The breeding season begins in late April and extends into late August (7), and young and adult plovers generally return to the same nesting area year after year (8). Males compete with each other for female attention by performing elaborate aerial and ground displays (8) (9). After this, the males scrape nests in the sand, tossing shells and small stones and twigs into them with their beaks and then stand beside them with their wings partially spread and tails fanned, repeating this behaviour until a female indicates interest. Once he has her attention, he continues the courtship ritual by performing a high-stepping "dance”, and the female eventually selects one of the scrapes to lay her eggs in (8) (9). Most birds remain paired throughout the breeding season but change mates between years, although mate retention from the previous year is fairly frequent (6).
The female lays 3-5 (usually 4) speckled sand-coloured eggs that are incubated by both adults for 25-31 days (7), with parents trading places every 30 - 45 minutes (6). Both the eggs and the young birds are well camouflaged. When predators or other intruders come too close, the young squat motionless on the sand while the parents attempt to attract the attention of intruders to themselves, often by feigning a broken wing (4). Gulls, crows, raccoons, foxes and skunks are threats to the eggs and falcons may prey on the adult birds (8). Young often leave the nest after hours of hatching but are tended until they fledge 21 to 35 days later (6). Both adults care for the young, but females commonly stop caring for the young after 14 to 20 days, while males often remain with them until they can fly (8). Females can begin to breed at one year of age and one brood per year is typical, although they are capable of laying several clutches if a nest is destroyed (6).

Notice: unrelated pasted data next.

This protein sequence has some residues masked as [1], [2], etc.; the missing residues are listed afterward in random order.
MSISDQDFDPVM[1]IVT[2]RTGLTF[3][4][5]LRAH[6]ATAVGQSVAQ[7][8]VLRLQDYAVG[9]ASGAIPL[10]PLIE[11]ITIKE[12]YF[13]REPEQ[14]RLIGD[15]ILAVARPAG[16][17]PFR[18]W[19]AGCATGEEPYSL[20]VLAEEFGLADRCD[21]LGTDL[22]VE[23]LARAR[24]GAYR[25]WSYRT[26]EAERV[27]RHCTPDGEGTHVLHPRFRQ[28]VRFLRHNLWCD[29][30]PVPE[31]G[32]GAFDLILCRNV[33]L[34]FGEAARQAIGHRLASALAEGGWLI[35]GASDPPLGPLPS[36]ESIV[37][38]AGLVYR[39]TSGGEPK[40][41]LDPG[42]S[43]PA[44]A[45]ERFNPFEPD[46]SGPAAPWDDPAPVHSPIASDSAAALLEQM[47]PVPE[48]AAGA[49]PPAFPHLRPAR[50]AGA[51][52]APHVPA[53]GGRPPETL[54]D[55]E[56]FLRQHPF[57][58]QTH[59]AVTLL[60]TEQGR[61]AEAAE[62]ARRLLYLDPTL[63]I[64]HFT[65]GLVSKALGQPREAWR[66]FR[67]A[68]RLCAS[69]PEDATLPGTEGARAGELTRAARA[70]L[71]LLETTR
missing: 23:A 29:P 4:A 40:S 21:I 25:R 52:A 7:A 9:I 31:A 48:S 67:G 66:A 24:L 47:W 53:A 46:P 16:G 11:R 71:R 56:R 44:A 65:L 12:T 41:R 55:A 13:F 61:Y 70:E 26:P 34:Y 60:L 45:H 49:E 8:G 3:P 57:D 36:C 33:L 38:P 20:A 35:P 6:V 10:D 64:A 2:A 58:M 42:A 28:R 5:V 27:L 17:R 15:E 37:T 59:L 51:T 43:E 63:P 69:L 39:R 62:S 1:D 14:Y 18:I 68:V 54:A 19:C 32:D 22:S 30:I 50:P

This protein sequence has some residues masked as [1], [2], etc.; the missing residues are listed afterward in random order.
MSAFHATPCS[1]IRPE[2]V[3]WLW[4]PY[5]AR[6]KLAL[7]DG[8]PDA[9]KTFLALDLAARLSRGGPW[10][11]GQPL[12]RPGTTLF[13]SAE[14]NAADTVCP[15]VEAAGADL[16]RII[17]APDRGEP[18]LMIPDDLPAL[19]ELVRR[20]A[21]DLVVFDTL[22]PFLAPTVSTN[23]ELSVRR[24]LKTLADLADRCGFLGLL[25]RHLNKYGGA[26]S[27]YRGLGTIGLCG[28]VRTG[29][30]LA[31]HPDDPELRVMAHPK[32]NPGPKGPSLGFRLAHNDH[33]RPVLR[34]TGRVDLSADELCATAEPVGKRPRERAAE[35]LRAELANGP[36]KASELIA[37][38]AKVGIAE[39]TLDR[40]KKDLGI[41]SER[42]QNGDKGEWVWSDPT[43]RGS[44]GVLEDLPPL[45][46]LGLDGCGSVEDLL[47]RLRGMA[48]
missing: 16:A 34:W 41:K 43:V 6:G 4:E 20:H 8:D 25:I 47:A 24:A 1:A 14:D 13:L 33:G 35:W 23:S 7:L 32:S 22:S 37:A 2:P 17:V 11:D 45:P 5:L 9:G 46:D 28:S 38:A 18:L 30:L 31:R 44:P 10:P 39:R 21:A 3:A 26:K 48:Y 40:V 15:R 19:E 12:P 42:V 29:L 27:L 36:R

The diet consists of worms, crustaceans, insects, larvae, and molluscs, which are plucked from the sand (4) (7). Chicks begin feeding on smaller sizes of these same foods shortly after they hatch (4).